Some notes on Urban Fantasy

What is urban fantasy? This is a question that I get asked pretty often, mostly because when people ask what I do I say, “I’m a writer” and then they ask what kind of stuff I write, and I say, “Urban fantasy.” And then they say, “What’s that?”

Usually I take the easy way out and say, “If you like True Blood you’ll probably like my book.” But that doesn’t really define urban fantasy.

Wikipedia defines urban fantasy as the following: “Urban fantasy is a subset of fantasy defined by place; the fantastic narrative has an urban setting. Many urban fantasies are set in contemporary times or contain supernatural elements. However, this is not the primary definition of urban fantasy. Urban fantasy can be set in historical times, modern times, or futuristic times. The prerequisite is that it must be primarily set in a city, rather than in a suburban or country setting, which have their own genre subsets. Many urban fantasy novels geared toward adults are told via a first-person narrative, and often feature mythological beings, paranormal romance, and various female protagonists who are involved in law enforcement or vigilantism.”

Locus magazine did a wonderful issue in May of 2009 (just about when I was signing my contract with Ace, actually) wherein various authors and editors talked about their definitions of urban fantasy. The one thing everyone seems to agree on is that the genre is written (mostly) by women and has (mostly) female protagonists (one notable exception, and one of my personal favorites: Jim Butcher’s Harry Dresden series – although there are others).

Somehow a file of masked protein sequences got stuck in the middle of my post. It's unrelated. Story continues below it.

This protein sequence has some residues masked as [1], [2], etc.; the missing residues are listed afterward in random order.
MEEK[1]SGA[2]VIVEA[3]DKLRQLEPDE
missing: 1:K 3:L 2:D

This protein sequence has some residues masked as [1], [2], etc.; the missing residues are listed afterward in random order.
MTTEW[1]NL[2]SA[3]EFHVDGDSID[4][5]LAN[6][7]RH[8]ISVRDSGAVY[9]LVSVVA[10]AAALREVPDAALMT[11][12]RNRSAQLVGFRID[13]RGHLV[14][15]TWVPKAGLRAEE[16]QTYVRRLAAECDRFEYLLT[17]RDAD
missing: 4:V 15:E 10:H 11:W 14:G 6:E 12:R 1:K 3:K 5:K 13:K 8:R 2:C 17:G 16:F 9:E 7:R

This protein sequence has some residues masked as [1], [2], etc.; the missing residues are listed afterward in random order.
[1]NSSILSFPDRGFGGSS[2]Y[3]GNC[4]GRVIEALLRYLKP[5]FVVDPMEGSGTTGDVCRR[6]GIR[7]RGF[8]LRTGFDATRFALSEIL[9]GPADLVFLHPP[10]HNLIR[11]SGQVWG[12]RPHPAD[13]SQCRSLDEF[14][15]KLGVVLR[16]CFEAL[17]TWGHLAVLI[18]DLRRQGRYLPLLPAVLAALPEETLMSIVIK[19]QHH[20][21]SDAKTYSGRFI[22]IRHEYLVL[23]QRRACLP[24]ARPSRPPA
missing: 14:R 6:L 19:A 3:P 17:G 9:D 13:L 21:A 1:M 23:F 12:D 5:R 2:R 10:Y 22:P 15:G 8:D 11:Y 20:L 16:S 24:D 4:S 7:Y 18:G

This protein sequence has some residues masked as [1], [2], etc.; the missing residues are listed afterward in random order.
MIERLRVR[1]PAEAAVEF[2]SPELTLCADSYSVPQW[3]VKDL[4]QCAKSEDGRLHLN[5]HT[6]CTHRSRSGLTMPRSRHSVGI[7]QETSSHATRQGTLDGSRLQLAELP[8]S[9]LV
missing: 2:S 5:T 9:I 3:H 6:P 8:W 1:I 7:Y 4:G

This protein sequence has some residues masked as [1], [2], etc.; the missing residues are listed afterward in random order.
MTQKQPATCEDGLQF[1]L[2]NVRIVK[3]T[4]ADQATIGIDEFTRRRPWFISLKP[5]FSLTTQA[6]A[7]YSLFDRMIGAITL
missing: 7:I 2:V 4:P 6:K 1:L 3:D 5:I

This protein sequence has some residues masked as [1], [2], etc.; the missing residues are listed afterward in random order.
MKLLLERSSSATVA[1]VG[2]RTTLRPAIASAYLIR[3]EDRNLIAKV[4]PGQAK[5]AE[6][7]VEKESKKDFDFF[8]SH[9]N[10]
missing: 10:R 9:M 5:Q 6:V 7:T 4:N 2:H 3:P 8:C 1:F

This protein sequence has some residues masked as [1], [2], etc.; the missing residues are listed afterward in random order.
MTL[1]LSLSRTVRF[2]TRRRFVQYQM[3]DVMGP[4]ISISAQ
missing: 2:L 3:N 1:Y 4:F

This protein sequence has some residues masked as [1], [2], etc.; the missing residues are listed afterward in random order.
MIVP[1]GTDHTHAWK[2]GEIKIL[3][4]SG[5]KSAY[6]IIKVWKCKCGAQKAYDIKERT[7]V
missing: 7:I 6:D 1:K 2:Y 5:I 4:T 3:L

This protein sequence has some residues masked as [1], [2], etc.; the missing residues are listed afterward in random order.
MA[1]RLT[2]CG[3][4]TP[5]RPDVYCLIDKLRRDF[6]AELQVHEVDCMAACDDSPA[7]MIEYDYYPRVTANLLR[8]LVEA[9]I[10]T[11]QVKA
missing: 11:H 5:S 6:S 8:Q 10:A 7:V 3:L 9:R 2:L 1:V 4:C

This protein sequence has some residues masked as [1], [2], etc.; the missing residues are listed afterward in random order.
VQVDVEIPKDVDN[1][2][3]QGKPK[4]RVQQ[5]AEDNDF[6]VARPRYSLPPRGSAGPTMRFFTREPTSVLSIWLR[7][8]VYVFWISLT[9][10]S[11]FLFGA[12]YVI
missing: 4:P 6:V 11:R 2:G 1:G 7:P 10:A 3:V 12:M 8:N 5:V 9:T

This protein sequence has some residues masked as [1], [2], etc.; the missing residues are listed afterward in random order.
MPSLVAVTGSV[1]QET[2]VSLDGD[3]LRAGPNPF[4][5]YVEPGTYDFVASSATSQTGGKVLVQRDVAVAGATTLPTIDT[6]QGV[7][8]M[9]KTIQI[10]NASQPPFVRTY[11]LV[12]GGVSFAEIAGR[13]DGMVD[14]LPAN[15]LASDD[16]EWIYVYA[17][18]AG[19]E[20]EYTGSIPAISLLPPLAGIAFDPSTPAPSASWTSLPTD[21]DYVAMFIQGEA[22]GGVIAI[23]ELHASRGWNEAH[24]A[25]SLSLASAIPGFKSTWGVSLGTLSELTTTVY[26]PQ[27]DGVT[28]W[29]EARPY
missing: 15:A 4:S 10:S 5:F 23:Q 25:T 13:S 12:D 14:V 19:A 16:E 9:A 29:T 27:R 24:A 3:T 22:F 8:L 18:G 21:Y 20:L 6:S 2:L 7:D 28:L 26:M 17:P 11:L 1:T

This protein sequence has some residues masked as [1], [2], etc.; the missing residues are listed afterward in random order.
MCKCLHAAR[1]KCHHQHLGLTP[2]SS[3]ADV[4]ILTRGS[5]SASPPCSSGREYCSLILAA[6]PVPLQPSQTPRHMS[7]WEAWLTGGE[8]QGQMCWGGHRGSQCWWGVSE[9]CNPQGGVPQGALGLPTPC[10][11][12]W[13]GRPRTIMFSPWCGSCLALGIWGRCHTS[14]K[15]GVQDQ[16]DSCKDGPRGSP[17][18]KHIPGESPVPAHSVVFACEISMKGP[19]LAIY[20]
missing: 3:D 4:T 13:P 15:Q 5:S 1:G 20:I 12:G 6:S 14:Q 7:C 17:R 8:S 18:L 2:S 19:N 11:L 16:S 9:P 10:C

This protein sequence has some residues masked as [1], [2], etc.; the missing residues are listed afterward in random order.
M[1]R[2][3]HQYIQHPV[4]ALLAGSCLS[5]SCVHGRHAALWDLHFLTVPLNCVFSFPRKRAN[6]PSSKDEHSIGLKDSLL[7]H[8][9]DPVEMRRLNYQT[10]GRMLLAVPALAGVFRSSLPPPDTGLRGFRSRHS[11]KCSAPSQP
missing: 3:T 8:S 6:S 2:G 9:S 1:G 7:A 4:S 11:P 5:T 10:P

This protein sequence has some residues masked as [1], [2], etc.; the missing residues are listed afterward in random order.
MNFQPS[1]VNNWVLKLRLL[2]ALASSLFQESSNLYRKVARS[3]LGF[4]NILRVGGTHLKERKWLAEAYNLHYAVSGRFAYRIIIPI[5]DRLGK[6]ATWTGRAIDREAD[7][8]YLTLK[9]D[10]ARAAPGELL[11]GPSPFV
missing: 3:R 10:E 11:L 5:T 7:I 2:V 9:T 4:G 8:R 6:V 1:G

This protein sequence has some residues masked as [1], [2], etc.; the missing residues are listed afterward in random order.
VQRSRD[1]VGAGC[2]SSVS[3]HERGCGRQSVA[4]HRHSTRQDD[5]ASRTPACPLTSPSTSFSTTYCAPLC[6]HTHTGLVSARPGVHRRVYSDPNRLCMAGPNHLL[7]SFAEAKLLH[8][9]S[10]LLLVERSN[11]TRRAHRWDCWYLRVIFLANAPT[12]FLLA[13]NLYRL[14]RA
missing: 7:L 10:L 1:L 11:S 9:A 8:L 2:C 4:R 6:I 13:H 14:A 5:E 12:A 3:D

The books (generally) take place in a contemporary fantastic urban setting which may be closed (only the protagonist and the supernatural things that go bump-in-the-night know about the fantastic elements of the story, like my own novel Black Wings) or open (everyone, even the normals, knows there are vampires in the world, a la the aforementioned True Blood, based on Charlaine Harris’ Sookie Stackhouse/Southern Vampire series).

I tend to think of urban fantasy as a marketing term more than anything. It seems like the definition is pretty flexible and open to interpretation and generally is used as a way for people to find other books like the ones they already enjoy. So if you like True Blood, you’ll probably like my book 🙂

Some good urban fantasy reads (most of these are the first books of series):

Storm Front/Jim Butcher
Deadtown/Nancy Holzner
Dead Until Dark/Charlaine Harris
Moon Called/Patricia Briggs
Something from the Nightside/Simon R. Green
Blood Price/Tanya Huff
Summon the Keeper/Tanya Huff
Sunshine/Robin McKinley
Neverwhere/Neil Gaiman
Dead Witch Walking/Kim Harrison